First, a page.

A somewhat recursive post here. There are a number of forums around the internet which Oracle professionals increasingly use to research various issues, discover new features and diagnose problems. One such is the relatively new Database Administrators stack exchange site. For various reasons I came across this thread and in particular a piece of advice on logging long running queries using an autonomous transaction.
Personally, I suggest using autonomous transactions to enable this feature — not on the transaction itself, but as a logging mechanism letting you know what is going on. For example, you could have PROCEDURE LONG_ACTION call PROCEDURE WRITE_LOG_ENTRY (defined as an autonomous transaction) that would write a VARCHAR2 to another table. Autonomous transactions do NOT interfere with your current transaction and so you can see what’s going on via your logging entries regardless of a COMMIT or ROLLBACK in your current transaction. That said, you can’d do that with one massive DML statement; you’d have to use a loop.
Now it seems to me at least that the caveats I have highlighted above are somewhat underplayed. There are 2 issues here:
- The original transaction is affected – in fact it is re-written entirely as a series of single row updates in a loop (a.k.a slow by slow) rather than a single update loop.
- The result of this is that you will get logs, but the runtime will grow potentially orders of magnitude. This is unlikely to be what you want.
So there you are: 2 pieces of advice on the Internet. How to choose between them? I suggest testing them out. The script below tests the scenario above. I have a ‘hairy calculation’ namely a function to tell whether a given positive integer is prime, I want to run it through the first ten thousand positive integers and update a table of primes accordingly. As sieving through primes is computationally intensive I expect this to take a measurable amount of time. Lets see shall we.
/* Script to demonstrate problems with http://dba.stackexchange.com/questions/2994/oracle-any-way-to-view-uncommited-changes-to-a-particular-table/3051#3051 */ -- create a table of all numbers from 1 to 1m drop table primes purge; create table primes (real,is_prime) as select rownum,0 from dual connect by level <= 10000; -- create a function to test 'primeness' create or replace function is_prime(p in number) return number is l_limit number; i number := 3; retval number := 1; -- returns 0 if false, 1 if true begin l_limit := sqrt(p); if p = 1 then retval:=1; end if; if p = 2 then retval :=1; end if; if mod(p,2) = 0 then retval := 0; end if; while (i <= l_limit) loop if mod(p,i) = 0 then retval := 0; end if; i := i + 2; -- (no need to test even numbers) end loop; return retval; end; / -- Create proposed function drop table log_entries purge; CREATE TABLE LOG_ENTRIES( activity_date date, log_entry varchar2(2000) ); create or replace PROCEDURE WRITE_LOG_ENTRY ( str VARCHAR2 ) IS PRAGMA AUTONOMOUS_TRANSACTION; BEGIN INSERT INTO LOG_ENTRIES VALUES ( SYSDATE, str ); COMMIT; END; / -- now do the tests create or replace PROCEDURE LONG_ACTION_SUGGESTED IS c NUMBER; BEGIN FOR r IN ( SELECT real FROM PRIMES ) LOOP c := c + 1; UPDATE PRIMES z SET IS_PRIME = IS_PRIME(real) WHERE z.real = r.real; IF MOD(c,500) = 0 THEN WRITE_LOG_ENTRY ( c || ' rows processed.' ); END IF; END LOOP; COMMIT; END; / create or replace PROCEDURE LONG_ACTION IS BEGIN UPDATE PRIMES SET IS_PRIME = IS_PRIME(real); COMMIT; END; / set timing on prompt ' run the update in sql without logging' update primes set is_prime = is_prime(real); commit; prompt ' run the suggested logging approach' exec LONG_ACTION_SUGGESTED; prompt ' run from pl/sql approach' exec LONG_ACTION;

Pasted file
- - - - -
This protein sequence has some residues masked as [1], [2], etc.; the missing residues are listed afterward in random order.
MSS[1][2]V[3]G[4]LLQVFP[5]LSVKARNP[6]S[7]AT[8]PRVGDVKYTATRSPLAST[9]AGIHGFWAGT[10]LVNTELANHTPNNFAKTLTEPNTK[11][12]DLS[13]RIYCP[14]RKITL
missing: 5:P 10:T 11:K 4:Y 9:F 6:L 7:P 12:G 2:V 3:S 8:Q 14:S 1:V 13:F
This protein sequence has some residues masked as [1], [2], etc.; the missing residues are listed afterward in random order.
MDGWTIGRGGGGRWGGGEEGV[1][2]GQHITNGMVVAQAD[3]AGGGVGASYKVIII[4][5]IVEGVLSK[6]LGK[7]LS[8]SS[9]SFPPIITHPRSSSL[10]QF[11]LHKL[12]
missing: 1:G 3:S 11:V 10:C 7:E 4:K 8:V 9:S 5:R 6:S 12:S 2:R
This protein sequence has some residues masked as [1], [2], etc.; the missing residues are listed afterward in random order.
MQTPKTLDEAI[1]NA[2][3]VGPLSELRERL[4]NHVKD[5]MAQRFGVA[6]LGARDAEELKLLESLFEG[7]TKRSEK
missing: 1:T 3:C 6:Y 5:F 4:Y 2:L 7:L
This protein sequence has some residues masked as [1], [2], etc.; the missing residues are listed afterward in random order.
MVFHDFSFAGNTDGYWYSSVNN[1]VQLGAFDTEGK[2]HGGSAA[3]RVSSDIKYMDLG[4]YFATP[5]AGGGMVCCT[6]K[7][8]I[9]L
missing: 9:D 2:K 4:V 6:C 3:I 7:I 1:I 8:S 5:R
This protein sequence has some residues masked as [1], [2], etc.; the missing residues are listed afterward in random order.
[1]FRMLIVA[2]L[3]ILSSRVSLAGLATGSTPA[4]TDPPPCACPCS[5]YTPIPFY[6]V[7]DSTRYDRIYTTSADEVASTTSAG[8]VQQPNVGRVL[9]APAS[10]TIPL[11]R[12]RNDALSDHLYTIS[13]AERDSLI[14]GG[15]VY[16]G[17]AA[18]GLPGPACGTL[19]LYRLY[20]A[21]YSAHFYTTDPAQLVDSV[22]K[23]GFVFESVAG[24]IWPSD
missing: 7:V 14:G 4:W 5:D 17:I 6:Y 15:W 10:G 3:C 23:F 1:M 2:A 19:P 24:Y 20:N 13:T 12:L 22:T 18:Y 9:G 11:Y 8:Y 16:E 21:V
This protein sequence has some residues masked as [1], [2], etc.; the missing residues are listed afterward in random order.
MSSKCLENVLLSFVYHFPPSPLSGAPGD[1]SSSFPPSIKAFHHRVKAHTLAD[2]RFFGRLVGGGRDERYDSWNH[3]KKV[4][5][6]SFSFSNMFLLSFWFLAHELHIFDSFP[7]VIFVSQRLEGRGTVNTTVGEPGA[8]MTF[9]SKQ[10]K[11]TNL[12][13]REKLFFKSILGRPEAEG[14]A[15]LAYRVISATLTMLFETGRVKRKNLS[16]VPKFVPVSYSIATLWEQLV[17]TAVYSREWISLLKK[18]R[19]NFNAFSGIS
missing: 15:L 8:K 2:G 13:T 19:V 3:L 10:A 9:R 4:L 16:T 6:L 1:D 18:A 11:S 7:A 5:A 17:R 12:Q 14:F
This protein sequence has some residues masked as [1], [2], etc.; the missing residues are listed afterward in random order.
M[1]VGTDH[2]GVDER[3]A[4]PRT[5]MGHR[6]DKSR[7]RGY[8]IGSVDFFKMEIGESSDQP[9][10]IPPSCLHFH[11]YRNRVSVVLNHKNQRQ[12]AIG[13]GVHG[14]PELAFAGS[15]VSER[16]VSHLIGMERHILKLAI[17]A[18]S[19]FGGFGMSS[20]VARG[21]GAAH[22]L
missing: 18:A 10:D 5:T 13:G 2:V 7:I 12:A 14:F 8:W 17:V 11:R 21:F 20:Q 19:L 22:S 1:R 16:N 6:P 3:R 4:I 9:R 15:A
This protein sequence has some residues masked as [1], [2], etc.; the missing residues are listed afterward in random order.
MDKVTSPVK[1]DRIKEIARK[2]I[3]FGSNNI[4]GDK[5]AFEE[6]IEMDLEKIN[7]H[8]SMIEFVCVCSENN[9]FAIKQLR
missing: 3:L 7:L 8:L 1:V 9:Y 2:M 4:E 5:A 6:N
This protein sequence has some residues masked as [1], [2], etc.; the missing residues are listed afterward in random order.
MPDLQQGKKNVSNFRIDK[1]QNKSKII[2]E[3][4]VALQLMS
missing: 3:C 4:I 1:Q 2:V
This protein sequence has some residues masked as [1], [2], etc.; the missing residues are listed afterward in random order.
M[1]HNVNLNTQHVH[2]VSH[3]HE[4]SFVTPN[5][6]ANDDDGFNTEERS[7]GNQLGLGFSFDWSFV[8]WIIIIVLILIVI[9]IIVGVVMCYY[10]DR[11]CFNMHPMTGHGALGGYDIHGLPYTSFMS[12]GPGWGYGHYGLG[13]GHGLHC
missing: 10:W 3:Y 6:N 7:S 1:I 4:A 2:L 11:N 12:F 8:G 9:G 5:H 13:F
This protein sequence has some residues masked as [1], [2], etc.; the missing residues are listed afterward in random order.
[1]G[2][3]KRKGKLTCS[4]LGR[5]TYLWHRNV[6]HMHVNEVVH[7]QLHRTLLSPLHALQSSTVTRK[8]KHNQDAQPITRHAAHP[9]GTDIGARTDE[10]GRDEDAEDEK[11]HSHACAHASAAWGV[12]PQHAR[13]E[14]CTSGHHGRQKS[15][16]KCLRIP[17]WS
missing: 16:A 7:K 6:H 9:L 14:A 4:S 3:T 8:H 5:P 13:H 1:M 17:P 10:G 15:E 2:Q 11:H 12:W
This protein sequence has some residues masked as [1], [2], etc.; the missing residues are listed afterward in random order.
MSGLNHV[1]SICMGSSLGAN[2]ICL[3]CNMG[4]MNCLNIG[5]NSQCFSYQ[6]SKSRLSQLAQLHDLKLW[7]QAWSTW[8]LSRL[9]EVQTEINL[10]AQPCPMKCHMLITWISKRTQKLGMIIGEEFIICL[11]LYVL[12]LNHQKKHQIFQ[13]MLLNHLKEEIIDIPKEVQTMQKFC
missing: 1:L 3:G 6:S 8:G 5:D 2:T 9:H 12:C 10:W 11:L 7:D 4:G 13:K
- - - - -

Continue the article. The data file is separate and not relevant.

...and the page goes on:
In this example I time how long my update takes when run from sql, how long when run from pl/sql and how long when modified in the manner suggested by the article. My results are below.
' run the update in sql without logging' 10000 rows updated. Elapsed: 00:00:01.08 Commit complete. Elapsed: 00:00:00.00 ' run the suggested logging approach' PL/SQL procedure successfully completed. Elapsed: 00:00:07.98 ' run from pl/sql approach' PL/SQL procedure successfully completed. Elapsed: 00:00:01.26
In other words what took just a second without my autonomous transaction took 8 seconds with it. The test is easily reconfigurable though – running with 100000 rows in the table produced the following results.
Elapsed: 00:00:00.01 ' run the update in sql without logging' 100000 rows updated. Elapsed: 00:00:21.55 Commit complete. Elapsed: 00:00:00.01 ' run the suggested logging approach' PL/SQL procedure successfully completed. Elapsed: 00:07:26.05 ' run from pl/sql approach' PL/SQL procedure successfully completed. Elapsed: 00:00:20.50
That is we jumped from 20 seconds or so to 7 and half minutes.
So next time you see some advice on the internet, it might well be worth your while testing it out first, especially if the author provides you with the tools to allow you to do this.